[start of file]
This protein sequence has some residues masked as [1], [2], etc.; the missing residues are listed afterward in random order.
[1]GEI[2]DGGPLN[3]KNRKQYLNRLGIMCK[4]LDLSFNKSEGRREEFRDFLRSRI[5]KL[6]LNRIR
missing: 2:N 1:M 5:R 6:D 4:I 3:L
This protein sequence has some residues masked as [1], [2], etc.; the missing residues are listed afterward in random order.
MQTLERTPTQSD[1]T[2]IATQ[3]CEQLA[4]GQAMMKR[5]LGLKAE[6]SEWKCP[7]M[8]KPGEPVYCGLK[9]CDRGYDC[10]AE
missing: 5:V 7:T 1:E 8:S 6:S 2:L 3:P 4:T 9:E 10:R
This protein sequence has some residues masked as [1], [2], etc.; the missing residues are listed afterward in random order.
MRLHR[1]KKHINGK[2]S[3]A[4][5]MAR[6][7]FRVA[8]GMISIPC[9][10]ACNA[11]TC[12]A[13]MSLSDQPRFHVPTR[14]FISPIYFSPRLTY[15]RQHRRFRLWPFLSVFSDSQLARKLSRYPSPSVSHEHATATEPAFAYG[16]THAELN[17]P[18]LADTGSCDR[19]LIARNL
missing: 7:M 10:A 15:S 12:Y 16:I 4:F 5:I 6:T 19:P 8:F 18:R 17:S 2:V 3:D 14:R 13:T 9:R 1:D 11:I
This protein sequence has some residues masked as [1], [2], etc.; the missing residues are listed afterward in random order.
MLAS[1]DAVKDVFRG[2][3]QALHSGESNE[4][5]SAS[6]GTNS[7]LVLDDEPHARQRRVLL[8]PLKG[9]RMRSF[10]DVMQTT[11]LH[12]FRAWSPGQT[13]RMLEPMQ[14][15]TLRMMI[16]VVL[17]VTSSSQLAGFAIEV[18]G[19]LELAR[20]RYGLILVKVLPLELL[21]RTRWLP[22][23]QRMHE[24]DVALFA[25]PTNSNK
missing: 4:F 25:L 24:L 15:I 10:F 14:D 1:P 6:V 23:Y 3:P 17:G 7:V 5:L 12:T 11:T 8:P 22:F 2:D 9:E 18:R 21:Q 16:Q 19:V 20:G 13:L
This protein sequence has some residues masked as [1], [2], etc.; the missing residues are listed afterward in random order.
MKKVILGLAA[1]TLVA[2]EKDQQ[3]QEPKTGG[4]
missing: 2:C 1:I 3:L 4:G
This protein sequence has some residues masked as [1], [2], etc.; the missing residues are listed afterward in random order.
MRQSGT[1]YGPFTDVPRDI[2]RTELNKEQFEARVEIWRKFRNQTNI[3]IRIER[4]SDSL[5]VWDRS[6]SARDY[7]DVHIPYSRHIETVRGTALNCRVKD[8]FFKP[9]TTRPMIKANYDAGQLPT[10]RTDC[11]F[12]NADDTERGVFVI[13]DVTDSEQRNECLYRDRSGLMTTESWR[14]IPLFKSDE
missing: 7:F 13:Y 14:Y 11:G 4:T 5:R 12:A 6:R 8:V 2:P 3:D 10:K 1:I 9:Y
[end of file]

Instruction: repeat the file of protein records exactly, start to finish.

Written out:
This protein sequence has some residues masked as [1], [2], etc.; the missing residues are listed afterward in random order.
[1]GEI[2]DGGPLN[3]KNRKQYLNRLGIMCK[4]LDLSFNKSEGRREEFRDFLRSRI[5]KL[6]LNRIR
missing: 2:N 1:M 5:R 6:D 4:I 3:L
This protein sequence has some residues masked as [1], [2], etc.; the missing residues are listed afterward in random order.
MQTLERTPTQSD[1]T[2]IATQ[3]CEQLA[4]GQAMMKR[5]LGLKAE[6]SEWKCP[7]M[8]KPGEPVYCGLK[9]CDRGYDC[10]AE
missing: 5:V 7:T 1:E 8:S 6:S 2:L 3:P 4:T 9:E 10:R
This protein sequence has some residues masked as [1], [2], etc.; the missing residues are listed afterward in random order.
MRLHR[1]KKHINGK[2]S[3]A[4][5]MAR[6][7]FRVA[8]GMISIPC[9][10]ACNA[11]TC[12]A[13]MSLSDQPRFHVPTR[14]FISPIYFSPRLTY[15]RQHRRFRLWPFLSVFSDSQLARKLSRYPSPSVSHEHATATEPAFAYG[16]THAELN[17]P[18]LADTGSCDR[19]LIARNL
missing: 7:M 10:A 15:S 12:Y 16:I 4:F 5:I 6:T 19:P 8:F 18:R 17:S 2:V 3:D 14:R 13:T 9:R 1:D 11:I
This protein sequence has some residues masked as [1], [2], etc.; the missing residues are listed afterward in random order.
MLAS[1]DAVKDVFRG[2][3]QALHSGESNE[4][5]SAS[6]GTNS[7]LVLDDEPHARQRRVLL[8]PLKG[9]RMRSF[10]DVMQTT[11]LH[12]FRAWSPGQT[13]RMLEPMQ[14][15]TLRMMI[16]VVL[17]VTSSSQLAGFAIEV[18]G[19]LELAR[20]RYGLILVKVLPLELL[21]RTRWLP[22][23]QRMHE[24]DVALFA[25]PTNSNK
missing: 4:F 25:L 24:L 15:I 10:F 14:D 1:P 6:V 23:Y 3:P 17:G 7:V 5:L 12:T 11:T 8:P 22:F 2:D 9:E 18:R 21:Q 16:Q 19:V 20:G 13:L
This protein sequence has some residues masked as [1], [2], etc.; the missing residues are listed afterward in random order.
MKKVILGLAA[1]TLVA[2]EKDQQ[3]QEPKTGG[4]
missing: 2:C 1:I 3:L 4:G
This protein sequence has some residues masked as [1], [2], etc.; the missing residues are listed afterward in random order.
MRQSGT[1]YGPFTDVPRDI[2]RTELNKEQFEARVEIWRKFRNQTNI[3]IRIER[4]SDSL[5]VWDRS[6]SARDY[7]DVHIPYSRHIETVRGTALNCRVKD[8]FFKP[9]TTRPMIKANYDAGQLPT[10]RTDC[11]F[12]NADDTERGVFVI[13]DVTDSEQRNECLYRDRSGLMTTESWR[14]IPLFKSDE
missing: 7:F 13:Y 14:Y 11:G 4:T 5:R 12:A 6:R 8:V 2:P 3:D 10:K 1:I 9:Y